While lawyers and judges are the ultimate legal experts, of course, I believe that every citizen should take the time to learn a little about law for several reasons. First, it is important to know your rights, and knowing them can come in handy if anyone ever accuses you of a crime you didn't commit or threatens you legally in another other way. Second, learning about your local, state, and federal laws can help you act as a better citizen. When election time comes around, you can then truly understand ever change in law being proposed by a candidate and whether it benefits society or not. I plan to share posts about law topics explained in plain English on my new blog, so you can come back often to sharpen your legal knowledge!
Did you take a personal injury case to court but were denied the compensation you need to fully recover? Can you still find success through an appeal? Here's what you need to know about this often unfamiliar part of the legal process.
What Is an Appeal?
The U.S. legal system is designed to provide opportunities for injustices within its structure to be corrected. One of these tools is an appeal, which is the request for a higher court to reexamine elements of a trial in a lower court.
This is an important distinction, as an appeal is not a retrial of the case. Its goal is to weed out anything which made the trial unfair to one or both sides and correct the matter with tools like a new trial, a change in judgment, or a different amount of compensation.
Why May You Appeal?
Appeals are generally made to bring to light some impropriety in the case's handling. It often takes one of four forms:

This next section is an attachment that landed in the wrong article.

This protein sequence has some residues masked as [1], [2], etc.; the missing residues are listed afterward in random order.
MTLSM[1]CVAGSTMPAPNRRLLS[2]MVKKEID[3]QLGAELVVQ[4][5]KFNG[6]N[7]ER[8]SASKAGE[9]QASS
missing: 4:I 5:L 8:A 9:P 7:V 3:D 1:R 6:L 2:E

Evidence incorrectly disallowed from entering the record
Incorrect jury instructions or legal standards provided by the court
Witnesses incorrectly barred from testifying
Some court-related impropriety, such as misconduct by a jury member
It's clear that these grounds for appeals can vary widely. But they all represent some element that made the jury trial less than a fair day in court for both sides — improper procedures, suppression of evidence, or misbehavior.
Should You Appeal?
An appeal isn't a slam dunk in most cases. It also requires more time and investment in your case. So, should you pursue it?
The answer depends on the specifics of your trial. Start with consulting with a qualified personal injury attorney. They understand the details of trials and how to weigh potential reasons for appeal.
Certainly, if the jury was asleep through your trial or your key expert witness was banned without proper cause, you may have strong chances of gaining at least some relief from a bad judgment. However, if you simply didn't like the verdict, you might be wasting your money seeking a change.
Where Can You Start?
If you've already been through a personal injury trial and lost, the best place to gauge your chances of a successful appeal is by getting a second opinion from an experienced personal injury lawyer in your state. With their impartial expertise and analysis, you can find the right path — whether it includes an appeal or not.
Contact a personal injury lawyer for more information.